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China access specialist Paul O’Brien shares his most recent observations about the world’s biggest and most dynamic marketplace.

Paul O’Brien, former CEO and GM Asian Sales for Easiyo and now business manager nutraceuticals at Douglas Pharmaceuticals, has had many years’ experience in researching and accessing the highly challenging Chinese market. More than anyone, he knows that knowledge is empowering. He also knows that in China the playing field for doing business is constantly changing and developing.

Douglas Pharmaceuticals has signalled its intention to enter China in a measured and professional manner using consumer research, NZTE support and a market-led strategy for its CLINICIANS® range of nutraceuticals.

So, here, and in no particular order, are 10 of his most recent observations on China since being at Douglas; observations that Paul hopes will help you to understand this highly complex and highly challenging market.

1. E-commerce/cross-border trade is now massive and dominating FMCG sales in China.
In fact, e-commerce is so rampant in China there is now a new process underway called O2O, which means Online to Offline; in other words, e-commerce traders are now thinking of ‘bricks and mortar’ – almost the opposite to what’s happening in New Zealand.

2. Most Kiwi companies seem to want a site on an e-commerce platform in China but forget about market research and brand investment for future equity. Just having a site on a platform will encourage price discounting which is a slippery slide downhill.
Ideally you want an online selling site as well as a Chinese language own brand site to show legitimacy and authentication. Both sites should be linked together so that sales and brand information are easy to follow.

3. ‘Blue Hat’ (a term that refers to the official registration process to allow bulk healthcare lines into China) is recommended as an alternative to the cross border e-commerce process. It is typically a two-year project and will cost you NZ$12k to $15k for each SKU. But, the rules may change in the future so no guarantee of how sustainable this process may be.

4. Setting up a flagship mall sales website on the highly popular T.Mall or JD.com platforms will set you back around NZ$40k to $70k. These are the big two B2C sites in China, whereas Taobao is still dominant as the C2C platform in China.

5. Social media activation is a very important part of the marketing mix when accessing Chinese consumers, and blogging is rampant. KOL (key opinion leaders) are around NZ$5k minimum to secure and they are essential for blogging action. KOLs can be incentivised with a link to sales so they ‘clip the ticket’ on sales activity.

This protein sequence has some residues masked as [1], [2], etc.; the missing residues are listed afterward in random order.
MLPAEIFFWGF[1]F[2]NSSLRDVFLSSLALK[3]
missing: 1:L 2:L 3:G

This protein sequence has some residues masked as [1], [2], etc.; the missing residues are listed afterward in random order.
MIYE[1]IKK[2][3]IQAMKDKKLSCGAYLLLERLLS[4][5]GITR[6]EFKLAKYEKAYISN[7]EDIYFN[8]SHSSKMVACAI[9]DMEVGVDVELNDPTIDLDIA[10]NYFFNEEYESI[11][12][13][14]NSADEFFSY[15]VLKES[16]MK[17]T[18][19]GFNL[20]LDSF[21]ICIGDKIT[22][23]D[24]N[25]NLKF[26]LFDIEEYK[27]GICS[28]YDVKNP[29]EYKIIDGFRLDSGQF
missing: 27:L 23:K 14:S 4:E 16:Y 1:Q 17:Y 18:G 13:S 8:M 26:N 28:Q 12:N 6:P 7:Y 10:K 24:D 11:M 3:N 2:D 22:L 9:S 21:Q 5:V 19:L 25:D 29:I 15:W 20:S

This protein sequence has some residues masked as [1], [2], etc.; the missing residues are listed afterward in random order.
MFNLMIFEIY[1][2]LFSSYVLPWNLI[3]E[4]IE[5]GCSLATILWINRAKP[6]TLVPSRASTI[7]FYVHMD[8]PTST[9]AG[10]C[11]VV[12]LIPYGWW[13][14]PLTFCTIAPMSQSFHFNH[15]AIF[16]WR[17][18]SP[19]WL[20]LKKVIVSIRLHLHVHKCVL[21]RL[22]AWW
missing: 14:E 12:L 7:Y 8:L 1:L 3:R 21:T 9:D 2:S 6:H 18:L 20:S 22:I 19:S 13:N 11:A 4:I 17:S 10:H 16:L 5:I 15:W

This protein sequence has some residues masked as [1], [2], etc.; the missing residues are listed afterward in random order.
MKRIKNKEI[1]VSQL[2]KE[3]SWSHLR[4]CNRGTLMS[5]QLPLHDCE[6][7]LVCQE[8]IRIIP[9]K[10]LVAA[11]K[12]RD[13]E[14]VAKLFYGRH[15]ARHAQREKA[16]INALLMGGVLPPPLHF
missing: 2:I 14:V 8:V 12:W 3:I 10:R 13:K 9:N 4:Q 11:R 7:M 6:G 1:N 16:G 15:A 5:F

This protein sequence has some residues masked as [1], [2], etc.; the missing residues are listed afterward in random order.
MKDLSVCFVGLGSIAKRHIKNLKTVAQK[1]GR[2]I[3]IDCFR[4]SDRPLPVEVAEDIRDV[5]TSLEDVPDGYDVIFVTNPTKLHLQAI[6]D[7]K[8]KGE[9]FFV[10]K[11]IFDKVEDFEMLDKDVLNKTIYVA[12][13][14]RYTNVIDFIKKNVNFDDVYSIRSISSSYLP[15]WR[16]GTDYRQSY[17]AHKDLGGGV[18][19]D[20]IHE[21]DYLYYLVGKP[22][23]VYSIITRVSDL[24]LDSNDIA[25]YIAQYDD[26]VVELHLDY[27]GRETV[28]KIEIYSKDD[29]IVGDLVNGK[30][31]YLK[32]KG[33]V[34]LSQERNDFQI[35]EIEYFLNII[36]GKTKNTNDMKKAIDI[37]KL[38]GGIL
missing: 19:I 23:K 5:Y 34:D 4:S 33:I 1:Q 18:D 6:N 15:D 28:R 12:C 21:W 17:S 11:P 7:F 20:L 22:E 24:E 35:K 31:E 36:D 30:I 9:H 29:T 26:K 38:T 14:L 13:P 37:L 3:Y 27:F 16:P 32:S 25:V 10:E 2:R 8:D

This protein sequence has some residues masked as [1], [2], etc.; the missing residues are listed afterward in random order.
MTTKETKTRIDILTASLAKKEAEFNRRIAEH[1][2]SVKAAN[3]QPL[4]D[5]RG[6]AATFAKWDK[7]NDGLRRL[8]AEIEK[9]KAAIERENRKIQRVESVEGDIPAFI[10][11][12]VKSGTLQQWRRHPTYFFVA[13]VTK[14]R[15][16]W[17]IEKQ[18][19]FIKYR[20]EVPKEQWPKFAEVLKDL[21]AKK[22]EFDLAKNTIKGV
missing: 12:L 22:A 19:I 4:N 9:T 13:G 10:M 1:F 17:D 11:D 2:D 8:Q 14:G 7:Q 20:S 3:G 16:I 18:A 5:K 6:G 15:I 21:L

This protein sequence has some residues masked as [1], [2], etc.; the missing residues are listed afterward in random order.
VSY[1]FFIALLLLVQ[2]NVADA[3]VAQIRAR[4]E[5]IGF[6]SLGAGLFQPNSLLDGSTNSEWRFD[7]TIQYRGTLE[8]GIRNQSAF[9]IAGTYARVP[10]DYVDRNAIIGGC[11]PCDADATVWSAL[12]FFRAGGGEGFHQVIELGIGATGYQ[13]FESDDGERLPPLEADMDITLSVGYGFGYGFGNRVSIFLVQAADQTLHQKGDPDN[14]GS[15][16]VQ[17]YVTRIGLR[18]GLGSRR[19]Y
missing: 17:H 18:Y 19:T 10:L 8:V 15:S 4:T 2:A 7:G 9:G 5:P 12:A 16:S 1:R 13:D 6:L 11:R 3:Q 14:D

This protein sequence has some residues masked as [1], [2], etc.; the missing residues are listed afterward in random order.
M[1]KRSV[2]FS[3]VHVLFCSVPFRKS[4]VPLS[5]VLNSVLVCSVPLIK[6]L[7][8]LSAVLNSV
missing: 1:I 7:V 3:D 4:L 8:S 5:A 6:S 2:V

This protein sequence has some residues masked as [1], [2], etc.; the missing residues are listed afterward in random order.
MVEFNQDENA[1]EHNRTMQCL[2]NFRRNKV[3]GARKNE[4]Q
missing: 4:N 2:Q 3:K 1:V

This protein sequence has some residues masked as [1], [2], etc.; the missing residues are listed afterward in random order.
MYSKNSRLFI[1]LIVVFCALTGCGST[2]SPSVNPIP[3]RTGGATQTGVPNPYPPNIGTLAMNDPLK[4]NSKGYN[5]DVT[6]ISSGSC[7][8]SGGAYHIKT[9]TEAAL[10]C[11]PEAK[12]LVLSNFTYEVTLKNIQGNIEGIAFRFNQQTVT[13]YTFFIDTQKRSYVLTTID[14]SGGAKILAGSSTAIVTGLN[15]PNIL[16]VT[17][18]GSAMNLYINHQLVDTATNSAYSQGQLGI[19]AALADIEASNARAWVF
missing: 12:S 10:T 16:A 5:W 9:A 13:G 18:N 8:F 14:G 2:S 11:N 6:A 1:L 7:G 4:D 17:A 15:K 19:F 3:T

6. Social media games can cost NZ$10k to $20k and perform well in China – a good example is the recent Air New Zealand Queenstown ‘shake game’, where you have to shake your mobile for 60 seconds to see if you qualify for the draw. The shaking draws attention and encourages more entries from people nearby.

7. The Free Trade Zones in China are growing rapidly; the Chinese Government are monitoring the massive growth and may make changes in the future. The tax on health supplements is currently ten percent, but for skincare products it is much higher at 50 percent.

8. Whilst the Chinese GDP may have slowed down a little in recent times, I have seen no slowdown in demand for premium healthcare, food and beverage products. When I was in Hangzhou in December the Chinese President visited AliBaba the same day as I did to see Jack Ma and discuss e-commerce strategy. I suspect the government is happy with the rise in personal consumption as it helps GDP keep rolling along at six to seven percent per annum.

9. New Zealand Trade and Enterprise (NZTE) has been very supportive to me in my export career and at Douglas currently; a relationship helped somewhat by our consumer research programme and serious marketing investment in China.
For larger companies NZTE offers Beachheads support in-market which is extremely helpful.

10. The NZ Story is a must have for world class marketing collateral; it is sector specific and great for in-market presentations. This marketing material should be built into your brochures, videos and online formats. Don’t leave home without it! (See: www.nzstory.govt.nz)
 

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